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Baggage Screeners Detect Danger Better with More Danger to Detect

Transportation security officers become better at detecting threatening items when they appear more frequently. Karen Hopkin reports

Practice makes perfect. And that may be especially true for the security agents who screen your luggage—because a new study finds that transportation security officers become better at detecting threatening items when they appear more frequently.

Remaining on the lookout for hidden weapons can be mentally exhausting, particularly when the items in question are so rarely seen. That fatigue could translate into missing something deadly when it finally does show up.

So researchers put some newly trained security officers to the test. They asked the agents to eyeball the x-rays of five sets of bags and call out if they saw any guns, knives or bombs.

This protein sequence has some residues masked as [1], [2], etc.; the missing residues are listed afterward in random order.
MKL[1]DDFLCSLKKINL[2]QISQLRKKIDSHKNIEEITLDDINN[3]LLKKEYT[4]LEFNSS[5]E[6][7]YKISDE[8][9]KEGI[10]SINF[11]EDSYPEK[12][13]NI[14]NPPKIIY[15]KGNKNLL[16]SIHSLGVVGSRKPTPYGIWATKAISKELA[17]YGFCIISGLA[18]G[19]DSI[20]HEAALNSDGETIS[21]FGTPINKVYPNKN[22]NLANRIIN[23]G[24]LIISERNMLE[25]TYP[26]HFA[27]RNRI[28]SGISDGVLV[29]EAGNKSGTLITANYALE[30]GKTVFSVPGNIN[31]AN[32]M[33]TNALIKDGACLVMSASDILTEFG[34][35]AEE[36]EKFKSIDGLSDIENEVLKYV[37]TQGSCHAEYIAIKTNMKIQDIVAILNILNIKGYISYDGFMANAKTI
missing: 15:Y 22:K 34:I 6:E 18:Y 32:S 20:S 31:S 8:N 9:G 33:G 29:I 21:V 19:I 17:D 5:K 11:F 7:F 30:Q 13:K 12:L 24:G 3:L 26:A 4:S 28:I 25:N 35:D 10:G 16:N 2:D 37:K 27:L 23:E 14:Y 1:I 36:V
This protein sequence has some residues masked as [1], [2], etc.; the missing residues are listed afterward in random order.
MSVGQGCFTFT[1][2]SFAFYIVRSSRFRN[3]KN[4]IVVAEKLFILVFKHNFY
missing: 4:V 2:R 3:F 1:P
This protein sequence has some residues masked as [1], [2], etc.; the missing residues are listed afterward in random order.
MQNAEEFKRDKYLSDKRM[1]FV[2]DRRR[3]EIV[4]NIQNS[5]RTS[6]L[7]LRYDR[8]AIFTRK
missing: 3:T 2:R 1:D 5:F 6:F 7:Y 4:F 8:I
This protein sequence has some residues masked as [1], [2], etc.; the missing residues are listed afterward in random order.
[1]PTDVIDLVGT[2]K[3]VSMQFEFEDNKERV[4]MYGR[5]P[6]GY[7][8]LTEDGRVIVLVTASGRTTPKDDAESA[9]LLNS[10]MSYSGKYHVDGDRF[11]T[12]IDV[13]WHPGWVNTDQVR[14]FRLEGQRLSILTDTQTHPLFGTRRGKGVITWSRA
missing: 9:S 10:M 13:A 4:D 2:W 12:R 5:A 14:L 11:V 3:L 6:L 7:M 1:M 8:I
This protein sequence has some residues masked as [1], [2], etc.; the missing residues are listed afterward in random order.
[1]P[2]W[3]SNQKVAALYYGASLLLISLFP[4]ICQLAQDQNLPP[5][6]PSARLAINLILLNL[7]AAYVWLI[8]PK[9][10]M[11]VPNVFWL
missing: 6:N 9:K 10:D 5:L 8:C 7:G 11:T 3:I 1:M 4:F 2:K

In the first three sets and in the last one the banned objects were few and far between. But the fourth set was a jackpot.

Turned out that the agents were better at spotting danger when there was more danger to spot. And this eagle-eye acuity carried over to when the threat level once again dropped. The findings can be seen in the Journal of Vision. [Jeremy M. Wolfe et al., Prevalence effects in newly trained airport checkpoint screeners: Trained observers miss rare targets, too

The results suggest that airport security might be beefed up by letting agents spot a simulated stockpile of arms—before they scan for the rare real things.

—Karen Hopkin

[The above text is a transcript of this podcast.]
 

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